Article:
In the post-earmark world, members of Congress must use more subtle means to drive federal projects home.
Witness U.S. Sen. Johnny Isakson, the Georgia Republican set to take over the chairmanship of the Committee on Veterans Affairs when the Republican-controlled Senate convenes in January.
Isakson will have the power to make life miserable, if he so chooses, for VA Secretary Bob McDonald, who took over this year amid a series of scandals at the agency. Isakson has been publicly supportive of McDonald so far.
Earlier this year, Congress passed a bill to overhaul the Department of Veterans Affairs that included $6.4 million for a VA clinic in Cobb County, in addition to 26 other sites. The clinic is now in Austell, but a new lease could be elsewhere in the county.
“It’s so woefully inadequate, just so small,” U.S. Rep. David Scott, an Atlanta Democrat, said of the Austell facility, which is in his district.
The problem is local VA officials told Isakson and Scott that the lease might not come through until 2020, given the pace of bureaucracy.
McDonald, Isakson and Scott — one of the Democrats’ earliest and loudest voices opposing the previous VA secretary — recently toured the Atlanta VA Medical Center. Isakson and Scott followed up with letters to the secretary about the clinics.
Scott’s letter focused on Cobb County, while Isakson went broader.
“I am concerned that the current timeline and the manner in which the leases are submitted to (the General Services Administration) for consideration might cause additional, unnecessary delays in care for veterans who could benefit from services provided at these facilities,” Isakson wrote.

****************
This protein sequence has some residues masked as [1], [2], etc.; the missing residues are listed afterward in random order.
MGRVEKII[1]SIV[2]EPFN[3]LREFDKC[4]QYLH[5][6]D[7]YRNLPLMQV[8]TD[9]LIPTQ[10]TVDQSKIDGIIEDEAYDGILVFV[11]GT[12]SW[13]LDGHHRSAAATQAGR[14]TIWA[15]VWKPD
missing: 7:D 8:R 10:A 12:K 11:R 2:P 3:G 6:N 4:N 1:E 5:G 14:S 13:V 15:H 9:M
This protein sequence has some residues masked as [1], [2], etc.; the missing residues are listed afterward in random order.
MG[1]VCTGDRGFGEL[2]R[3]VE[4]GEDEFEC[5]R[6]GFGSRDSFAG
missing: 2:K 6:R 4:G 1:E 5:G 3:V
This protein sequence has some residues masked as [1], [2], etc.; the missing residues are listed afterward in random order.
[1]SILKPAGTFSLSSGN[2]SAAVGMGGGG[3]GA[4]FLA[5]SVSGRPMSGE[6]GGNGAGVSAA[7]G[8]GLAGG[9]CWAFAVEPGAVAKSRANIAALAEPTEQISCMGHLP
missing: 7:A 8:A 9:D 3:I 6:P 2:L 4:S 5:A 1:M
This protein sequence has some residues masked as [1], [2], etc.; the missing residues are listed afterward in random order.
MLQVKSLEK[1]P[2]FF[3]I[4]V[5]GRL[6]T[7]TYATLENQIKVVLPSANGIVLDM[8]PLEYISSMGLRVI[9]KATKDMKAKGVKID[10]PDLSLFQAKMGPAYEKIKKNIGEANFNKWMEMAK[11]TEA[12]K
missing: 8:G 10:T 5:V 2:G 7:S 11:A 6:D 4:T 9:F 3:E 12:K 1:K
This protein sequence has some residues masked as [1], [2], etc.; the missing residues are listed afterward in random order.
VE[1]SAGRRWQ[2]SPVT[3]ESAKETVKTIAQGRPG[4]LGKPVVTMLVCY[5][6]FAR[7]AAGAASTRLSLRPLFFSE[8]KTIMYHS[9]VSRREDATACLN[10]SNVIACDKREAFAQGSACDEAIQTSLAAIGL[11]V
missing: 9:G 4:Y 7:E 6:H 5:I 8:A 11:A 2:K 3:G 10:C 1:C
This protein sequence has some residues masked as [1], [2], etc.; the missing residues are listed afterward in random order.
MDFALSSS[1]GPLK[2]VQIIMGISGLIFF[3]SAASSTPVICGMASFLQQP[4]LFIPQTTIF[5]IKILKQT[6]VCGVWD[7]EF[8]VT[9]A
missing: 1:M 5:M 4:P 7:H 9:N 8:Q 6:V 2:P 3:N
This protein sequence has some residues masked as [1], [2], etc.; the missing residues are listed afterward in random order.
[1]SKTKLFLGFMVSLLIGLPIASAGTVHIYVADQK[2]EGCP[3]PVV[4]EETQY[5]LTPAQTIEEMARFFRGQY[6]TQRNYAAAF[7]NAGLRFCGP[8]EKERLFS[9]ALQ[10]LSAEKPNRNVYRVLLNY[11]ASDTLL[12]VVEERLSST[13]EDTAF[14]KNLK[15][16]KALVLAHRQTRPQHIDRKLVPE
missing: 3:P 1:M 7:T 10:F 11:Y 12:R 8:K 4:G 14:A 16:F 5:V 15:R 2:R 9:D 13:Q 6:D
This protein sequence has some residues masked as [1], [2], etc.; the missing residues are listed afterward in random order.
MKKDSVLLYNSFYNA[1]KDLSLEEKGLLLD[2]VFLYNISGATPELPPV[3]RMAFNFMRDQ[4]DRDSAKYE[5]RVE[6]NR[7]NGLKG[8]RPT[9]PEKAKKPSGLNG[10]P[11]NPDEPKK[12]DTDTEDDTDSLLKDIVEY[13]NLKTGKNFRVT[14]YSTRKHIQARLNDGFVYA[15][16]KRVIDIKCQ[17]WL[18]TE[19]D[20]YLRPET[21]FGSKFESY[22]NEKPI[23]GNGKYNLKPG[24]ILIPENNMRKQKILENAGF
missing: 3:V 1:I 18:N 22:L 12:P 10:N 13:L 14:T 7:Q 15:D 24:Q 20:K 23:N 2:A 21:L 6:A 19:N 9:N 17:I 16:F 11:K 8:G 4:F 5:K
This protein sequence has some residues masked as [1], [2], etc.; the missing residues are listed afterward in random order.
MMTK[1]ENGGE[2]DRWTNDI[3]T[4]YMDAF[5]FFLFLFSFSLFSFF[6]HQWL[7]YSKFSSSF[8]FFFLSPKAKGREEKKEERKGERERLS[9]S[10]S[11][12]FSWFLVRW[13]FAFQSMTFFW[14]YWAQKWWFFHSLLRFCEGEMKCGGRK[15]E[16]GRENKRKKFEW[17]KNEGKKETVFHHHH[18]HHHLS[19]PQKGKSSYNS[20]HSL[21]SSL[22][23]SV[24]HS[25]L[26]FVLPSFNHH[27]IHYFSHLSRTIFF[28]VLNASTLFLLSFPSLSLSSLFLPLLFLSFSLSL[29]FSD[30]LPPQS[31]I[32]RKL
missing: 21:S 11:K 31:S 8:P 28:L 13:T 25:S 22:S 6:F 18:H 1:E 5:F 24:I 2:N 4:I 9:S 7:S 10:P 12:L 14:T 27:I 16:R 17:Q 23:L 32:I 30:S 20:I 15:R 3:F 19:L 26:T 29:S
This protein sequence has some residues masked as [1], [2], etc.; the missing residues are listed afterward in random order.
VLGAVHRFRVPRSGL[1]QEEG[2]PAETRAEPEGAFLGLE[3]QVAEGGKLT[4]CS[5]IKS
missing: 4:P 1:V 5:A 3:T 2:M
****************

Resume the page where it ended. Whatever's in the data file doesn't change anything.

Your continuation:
“I encourage the VA to implement all provisions of the Choice Act as quickly and as effectively as possible. I would also encourage VA to submit the authorized leases to GSA on a rolling basis, which may prevent the need for amended leasing plans and emergency bridge leases.”
Isakson’s letter didn’t mention Cobb at all. But we can surmise that if the VA needs to move a lease to the front of the line, the senator most responsible for the agency’s oversight could have an advantage.
Meet the new boss; same as the old boss
Top leaders for both parties in both chambers secured re-election this week with nary a whiff of challenge.
U.S. Sen. Mitch McConnell, R-Ky., was unanimously elected majority leader, meaning that Georgia Senator-elect David Perdue did not follow through on his primary season pledge to vote against McConnell.
To be fair, Perdue had no alternative, and there was never going to be a challenge to the Kentuckian.
In a primary debate, Perdue said “my answer is no” when asked whether he’d vote for McConnell. Perdue met with McConnell after he won the Republican nomination and reportedly promised to be a “team player.” In the general election, Perdue dodged the question of his leadership vote.
On the House side, Speaker John Boehner was re-elected by voice vote, but one of the handful of “no” voices in the crowd belonged to Jody Hice, the Republican from Monroe who just won in Georgia’s 10th Congressional District.
“I was a voice for our district, and Mr. Boehner prevailed,” Hice said. “And we’ll keep standing for conservative values and principles.”
Hice said he was not surprised that Boehner cruised to re-election: “I was hearing probably that coming in, so you know, the caucus has spoken, so we’ll go from here.”
The man Hice is replacing, Rep. Paul Broun, R-Athens, voted against Boehner on the floor in 2013 in favor of former Rep. Allen West, R-Fla.
Vote of the week
The U.S. House voted 252-161 on Friday to approve the Keystone XL pipeline project.
Yes: John Barrow, D-Augusta; Sanford Bishop, D-Albany; Paul Broun, R-Athens; Doug Collins, R-Gainesville; Phil Gingrey, R-Marietta; Tom Graves, R-Ranger; Jack Kingston, R-Savannah; Tom Price, R-Roswell; Austin Scott, R-Tifton; David Scott, D-Atlanta; Lynn Westmoreland, R-Coweta County; Rob Woodall, R-Lawrenceville.
No: Hank Johnson, D-Lithonia; John Lewis, D-Atlanta.
Support real journalism. Support local journalism. Subscribe to The Atlanta Journal-Constitution today. See offers.
Your subscription to the Atlanta Journal-Constitution funds in-depth reporting and investigations that keep you informed. Thank you for supporting real journalism.